New securement options also exist among transparent film dressings. The category originated with a landmark medical study in the 1960s that changed prevailing ideas about the proper environment for wound healing. It demonstrated that wounds that were kept moist healed much faster than wounds that were exposed to air and allowed to dry out. In the study, wounds were kept moist by covering them with a polymeric film.
The sector today includes both basic and advanced film dressings. Basic dressings usually consist of a transparent film coated with an acrylic adhesive. They secure catheters and other devices and cover superficial wounds, allowing clinicians to monitor wound healing in progress.
Transparent film dressings, for example, secure vascular and nonvascular percutaneous medical devices and protect surgical incisions, skin graft donor sites and first- and second-degree burns. The dressings feature a transparent polyurethane film, latex-free adhesive and paper frame. The thin waterproof film provides an effective barrier against external contaminants when intact. The highly breathable film facilitates moisture vapour exchange and does not allow a build-up of moisture under the dressing, which can cause skin maceration. The dressing’s skin-friendly pressure-sensitive adhesive provides sufficient tack to secure catheter sites and other devices. The transparent film and adhesive combine to create an ideal environment that is conducive to moist wound healing.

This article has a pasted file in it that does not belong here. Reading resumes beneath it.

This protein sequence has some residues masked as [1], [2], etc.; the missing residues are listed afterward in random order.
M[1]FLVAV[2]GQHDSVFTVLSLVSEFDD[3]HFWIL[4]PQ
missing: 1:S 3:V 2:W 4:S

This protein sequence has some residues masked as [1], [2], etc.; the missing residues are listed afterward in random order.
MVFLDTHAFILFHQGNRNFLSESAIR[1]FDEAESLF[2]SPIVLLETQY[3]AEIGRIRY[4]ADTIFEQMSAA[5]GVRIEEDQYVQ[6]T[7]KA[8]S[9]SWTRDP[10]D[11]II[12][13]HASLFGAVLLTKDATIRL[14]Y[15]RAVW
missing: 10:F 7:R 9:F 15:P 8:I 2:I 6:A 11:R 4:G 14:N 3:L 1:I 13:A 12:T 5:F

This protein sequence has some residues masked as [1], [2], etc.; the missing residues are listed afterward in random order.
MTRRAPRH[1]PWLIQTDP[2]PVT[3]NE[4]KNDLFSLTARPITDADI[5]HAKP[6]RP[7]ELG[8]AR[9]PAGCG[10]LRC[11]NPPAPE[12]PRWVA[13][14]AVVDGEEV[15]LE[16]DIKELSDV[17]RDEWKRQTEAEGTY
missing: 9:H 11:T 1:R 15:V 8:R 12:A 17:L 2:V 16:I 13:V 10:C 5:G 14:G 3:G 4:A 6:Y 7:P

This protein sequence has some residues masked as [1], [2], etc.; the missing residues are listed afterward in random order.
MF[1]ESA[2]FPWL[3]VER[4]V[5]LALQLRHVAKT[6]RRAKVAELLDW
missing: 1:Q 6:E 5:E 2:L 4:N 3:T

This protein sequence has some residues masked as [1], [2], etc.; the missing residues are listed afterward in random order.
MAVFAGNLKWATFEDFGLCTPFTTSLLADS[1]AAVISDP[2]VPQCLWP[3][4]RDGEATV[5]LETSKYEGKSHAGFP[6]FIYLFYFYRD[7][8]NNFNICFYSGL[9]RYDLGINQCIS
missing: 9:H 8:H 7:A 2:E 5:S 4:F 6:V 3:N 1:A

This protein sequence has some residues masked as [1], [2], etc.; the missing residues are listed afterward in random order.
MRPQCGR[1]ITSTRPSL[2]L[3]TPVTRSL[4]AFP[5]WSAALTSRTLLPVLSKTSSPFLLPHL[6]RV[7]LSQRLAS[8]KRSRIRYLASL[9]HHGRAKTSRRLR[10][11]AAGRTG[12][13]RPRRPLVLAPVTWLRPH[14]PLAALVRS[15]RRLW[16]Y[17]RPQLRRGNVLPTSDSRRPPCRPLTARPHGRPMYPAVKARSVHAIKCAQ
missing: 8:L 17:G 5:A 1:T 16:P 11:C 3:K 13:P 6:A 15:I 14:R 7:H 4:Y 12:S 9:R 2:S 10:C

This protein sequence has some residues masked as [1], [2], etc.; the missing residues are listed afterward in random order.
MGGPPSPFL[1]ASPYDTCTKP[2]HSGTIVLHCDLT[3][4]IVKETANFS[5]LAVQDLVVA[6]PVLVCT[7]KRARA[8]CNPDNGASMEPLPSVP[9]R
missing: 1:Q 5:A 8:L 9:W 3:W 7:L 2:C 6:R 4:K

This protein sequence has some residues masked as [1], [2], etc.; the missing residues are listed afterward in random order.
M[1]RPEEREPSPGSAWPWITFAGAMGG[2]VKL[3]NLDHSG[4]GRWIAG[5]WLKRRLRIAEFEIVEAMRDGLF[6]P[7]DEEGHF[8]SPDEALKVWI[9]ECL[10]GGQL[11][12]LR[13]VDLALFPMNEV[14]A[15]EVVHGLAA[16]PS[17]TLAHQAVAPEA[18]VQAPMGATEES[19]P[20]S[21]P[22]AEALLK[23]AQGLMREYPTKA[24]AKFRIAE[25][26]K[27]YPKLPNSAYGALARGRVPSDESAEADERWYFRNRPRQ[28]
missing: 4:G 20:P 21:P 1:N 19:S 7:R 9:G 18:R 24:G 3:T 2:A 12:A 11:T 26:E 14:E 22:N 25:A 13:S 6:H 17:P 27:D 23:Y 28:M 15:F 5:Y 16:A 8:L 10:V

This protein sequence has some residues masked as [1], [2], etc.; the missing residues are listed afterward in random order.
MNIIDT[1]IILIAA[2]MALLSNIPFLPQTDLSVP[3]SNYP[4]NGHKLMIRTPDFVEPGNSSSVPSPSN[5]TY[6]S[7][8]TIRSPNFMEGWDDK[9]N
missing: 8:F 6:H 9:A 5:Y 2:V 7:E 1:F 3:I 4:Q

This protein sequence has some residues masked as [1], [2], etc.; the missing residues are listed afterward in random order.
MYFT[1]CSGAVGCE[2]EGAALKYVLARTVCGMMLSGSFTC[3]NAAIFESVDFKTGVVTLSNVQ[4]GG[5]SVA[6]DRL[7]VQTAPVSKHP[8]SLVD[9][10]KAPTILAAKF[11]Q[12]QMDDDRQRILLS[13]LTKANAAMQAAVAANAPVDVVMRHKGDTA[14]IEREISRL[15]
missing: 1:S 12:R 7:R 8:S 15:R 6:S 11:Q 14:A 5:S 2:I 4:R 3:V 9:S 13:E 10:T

The transparent dressing facilitates accurate positioning over the catheter site or wound. The dressing’s paper frame has handling tabs that allow clinicians to apply the dressing with gloved hands. The frame also provides stability and strength to the dressing and prevents it from folding over onto itself during application.
Advanced transparent film dressings incorporate specialised adhesives, foams, carriers and materials to address specific clinical requirements. Examples include dressings with nonwoven borders for added reinforcement in securement applications, and pattern-coated adhesives that exhibit high levels of breathability and reduce the amount of adhesive applied to the skin, making the dressings easier to remove. Antimicrobial technologies are also a focus of innovation and research, and new products based on this research are likely to be introduced in the near future.
High-value prepackaged kits
European and global demand for advanced prepackaged medical kits continues to grow in response to medical costs, ease of use, infection control concerns and related factors. The adhesive-based securement innovations profiled here are well suited for inclusion in high-value prepackaged and custom kits, including urology, suture removal and laceration kits. Medical device manufacturers and distributors are encouraged to consult with securement technology providers to identify products that complement their existing product offerings.
1. D.A. Redelmeier, MD, and N.J. Livesly, MD, “Adhesive Tape and Intravascular-Catheter-Associated Infections,” JGIM, 14 June 1999.